The threat of toxic tribalism on democratic decay, human rights and freedom.

Woman of colour standing on a block, holding a flag and a closed fist, at the Black Lives Matter Protest in Brighton
Credit: James Cooley

With the end of the Trump-era in sight, Brexit just around the corner, the Coronavirus pandemic and the climate crisis, the world is left to reflect on the behaviours that have led us to stoke the flames of destruction.  As we enter what is arguably the most consequential decade in modern history, we are at a notable crisis point for democracies and pluralist societies. 

Today, we live in a world which is oscillating between forces of globalisation and tribalism. On one hand, our global economy is becoming increasingly interconnected, and its advocates laud its accomplishments in technology innovation, market access and trade deals. On the other hand, tribalism is alive and kicking, as exclusionary attitudes of race, ethnicity, gender, religion and politics continue to form primal divides between groups of people; within countries as well as across them. Demonstrated in our current climate, our political discourse has become inebriated by toxic tribalism and group mob mentality. We have been seduced by the idea that one group is “wrong” and “evil”, while our group is “correct” and “good”. This “us vs them” behaviour, often instigated by public frustration at the status quo, is making rational policy-making and meritocracy in the West seem increasingly archaic. 

After a long history of intergroup conflict and competition, humans have evolved to be tribal creatures.  Tribalism is not inherently bad. However, it often leads to ideological thinking, which can distort the cognitive processing of information and thus, can become problematic in the pursuit of the truth. In every country, some groups harbour rational reasons to praise themselves and hate others, usually based on prejudicial lore, rooted in their origins. As demonstrated in timelines across history, if left untreated, tribal animosity becomes septic, leading to consequences of conflict, destruction, death and poverty. 

After antagonistic hatreds dominate our benevolent thoughts and actions, violence and conflicts are inevitable. Examples of these conflicts sit alongside our timelines, whether we know it or not. At the time of my birth in 1994, the ethnic Hutu extremists slaughtered thousands of minority Tutsis in Rwanda. This mass genocide was a meticulously planned political project of ethnic extermination and an end-product of toxic tribalism. Since my birth, I have been exposed to twenty-six years’ worth of news stories. In that time, war and conflict have been the subjects of incessant reporting, seasoned with stories of political and social disputation. Earlier this year, the Black Lives Matter protests were hotly contested by “All Lives Matter” groups, clapping-back at those crying out for respect and freedom, to protect systemic racial inequality.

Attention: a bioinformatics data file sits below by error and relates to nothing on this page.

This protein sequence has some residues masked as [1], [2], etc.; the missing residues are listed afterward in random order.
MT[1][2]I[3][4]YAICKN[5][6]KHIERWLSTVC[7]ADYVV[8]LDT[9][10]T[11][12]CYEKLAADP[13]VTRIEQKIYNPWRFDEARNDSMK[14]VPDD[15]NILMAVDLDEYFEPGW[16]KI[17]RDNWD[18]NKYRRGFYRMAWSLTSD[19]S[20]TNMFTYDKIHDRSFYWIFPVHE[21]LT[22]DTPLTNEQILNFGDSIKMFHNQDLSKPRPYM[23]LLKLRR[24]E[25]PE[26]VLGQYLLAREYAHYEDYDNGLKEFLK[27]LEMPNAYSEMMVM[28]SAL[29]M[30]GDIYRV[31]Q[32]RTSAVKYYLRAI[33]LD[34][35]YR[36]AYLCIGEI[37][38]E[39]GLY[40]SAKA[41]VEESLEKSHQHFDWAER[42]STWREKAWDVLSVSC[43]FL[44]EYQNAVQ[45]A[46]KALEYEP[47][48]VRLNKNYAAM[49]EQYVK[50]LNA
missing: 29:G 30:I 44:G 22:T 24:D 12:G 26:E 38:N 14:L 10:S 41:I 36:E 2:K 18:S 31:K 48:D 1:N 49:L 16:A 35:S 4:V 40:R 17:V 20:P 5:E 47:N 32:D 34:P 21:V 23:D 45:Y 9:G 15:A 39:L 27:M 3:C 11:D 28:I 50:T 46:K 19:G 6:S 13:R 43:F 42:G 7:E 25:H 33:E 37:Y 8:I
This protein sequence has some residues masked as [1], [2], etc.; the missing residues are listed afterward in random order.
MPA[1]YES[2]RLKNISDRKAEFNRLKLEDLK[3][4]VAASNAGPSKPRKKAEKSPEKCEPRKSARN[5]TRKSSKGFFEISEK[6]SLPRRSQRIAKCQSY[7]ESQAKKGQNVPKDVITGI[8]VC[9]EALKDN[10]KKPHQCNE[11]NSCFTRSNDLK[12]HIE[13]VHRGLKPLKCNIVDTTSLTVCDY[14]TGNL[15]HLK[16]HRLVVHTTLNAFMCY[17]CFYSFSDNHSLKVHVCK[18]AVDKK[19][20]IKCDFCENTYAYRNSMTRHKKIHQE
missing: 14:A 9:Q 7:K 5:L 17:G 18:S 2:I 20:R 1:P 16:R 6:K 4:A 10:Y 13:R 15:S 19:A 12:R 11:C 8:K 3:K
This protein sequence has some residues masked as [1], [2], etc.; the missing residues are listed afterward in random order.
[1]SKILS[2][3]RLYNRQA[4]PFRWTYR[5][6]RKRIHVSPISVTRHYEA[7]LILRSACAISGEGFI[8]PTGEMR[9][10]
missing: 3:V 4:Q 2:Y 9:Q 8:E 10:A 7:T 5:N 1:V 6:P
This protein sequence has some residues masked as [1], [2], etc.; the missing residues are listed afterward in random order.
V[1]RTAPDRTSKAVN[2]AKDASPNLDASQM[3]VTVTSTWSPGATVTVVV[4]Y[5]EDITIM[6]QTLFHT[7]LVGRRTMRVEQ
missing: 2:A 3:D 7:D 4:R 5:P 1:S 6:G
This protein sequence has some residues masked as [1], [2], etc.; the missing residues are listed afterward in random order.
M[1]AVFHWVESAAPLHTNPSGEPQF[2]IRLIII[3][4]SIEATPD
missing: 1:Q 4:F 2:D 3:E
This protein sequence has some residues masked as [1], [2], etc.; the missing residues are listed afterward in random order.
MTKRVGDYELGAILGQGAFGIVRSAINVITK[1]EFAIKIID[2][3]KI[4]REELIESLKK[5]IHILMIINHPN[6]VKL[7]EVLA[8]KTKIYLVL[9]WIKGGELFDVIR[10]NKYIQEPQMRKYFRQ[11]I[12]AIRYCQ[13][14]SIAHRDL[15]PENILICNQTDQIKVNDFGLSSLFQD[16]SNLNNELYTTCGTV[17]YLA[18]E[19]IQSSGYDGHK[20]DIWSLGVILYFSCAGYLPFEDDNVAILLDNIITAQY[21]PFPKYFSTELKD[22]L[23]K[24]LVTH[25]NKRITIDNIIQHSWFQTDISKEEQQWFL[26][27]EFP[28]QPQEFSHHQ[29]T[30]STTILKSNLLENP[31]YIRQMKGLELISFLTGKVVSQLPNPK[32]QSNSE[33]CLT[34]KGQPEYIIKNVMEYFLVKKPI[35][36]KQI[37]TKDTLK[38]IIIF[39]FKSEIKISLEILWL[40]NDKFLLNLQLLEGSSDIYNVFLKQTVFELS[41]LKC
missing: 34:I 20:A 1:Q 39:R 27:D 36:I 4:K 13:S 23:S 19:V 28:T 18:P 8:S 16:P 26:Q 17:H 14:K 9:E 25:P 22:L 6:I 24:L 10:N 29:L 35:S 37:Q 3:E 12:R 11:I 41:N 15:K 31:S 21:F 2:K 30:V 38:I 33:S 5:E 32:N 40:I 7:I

Similar ethno-nationalist attitudes continue to surface as far-right extremists “defend” Europe from refugees. Originating in France, the European far-right youth movement, “Génération Identitaire”, continue to intercept migrant ships and NGO boats, like Doctors Without Borders who aid in the rescue of refugees. However virulent and intolerant this behaviour is, it confirms the endemic need for these humans to protect beliefs and tribal loyalties by ostracising anyone who thinks differently. 

For the rest of us, it is simply not enough to cross our fingers and hope that our global political landscape will miraculously improve and an agenda to counter divisive forces will appear. Global leaders need to challenge the status quo.  As recorded in Bromell D. (2019) Ethical Competencies for Public Leadership, “while diversity in proximity generates conflict where people want and value different things, the right kind of leadership and the right kind of politics can minimise domination, humiliation, cruelty and violence.” Bromell continues to explain that for a divided society such as ours, an agnostic approach to politics may be the key to moderating our anger and refrain from turning opponents into enemies. This approach will unlock the opportunity to create public value from our differences, instead of passively waiting for authoritarian populists to dictate more conflicts.

The proposed resolution for leadership going forward is to be civil. This implies the understanding that we are all different and have competing interests and values, whilst staying engaged to resolve conflict where possible, without necessarily reaching a consensus. By strengthening the centripetal forces against the “us vs them” behaviour, we will be able to rebuild our social capital. 

Illustration of a crowd of people from all different backgrounds, holding signs saying “Refugees welcome” and “Real equality isn’t possible, if we don’t celebrate our differences.”
Credit: Matteo Paganelli

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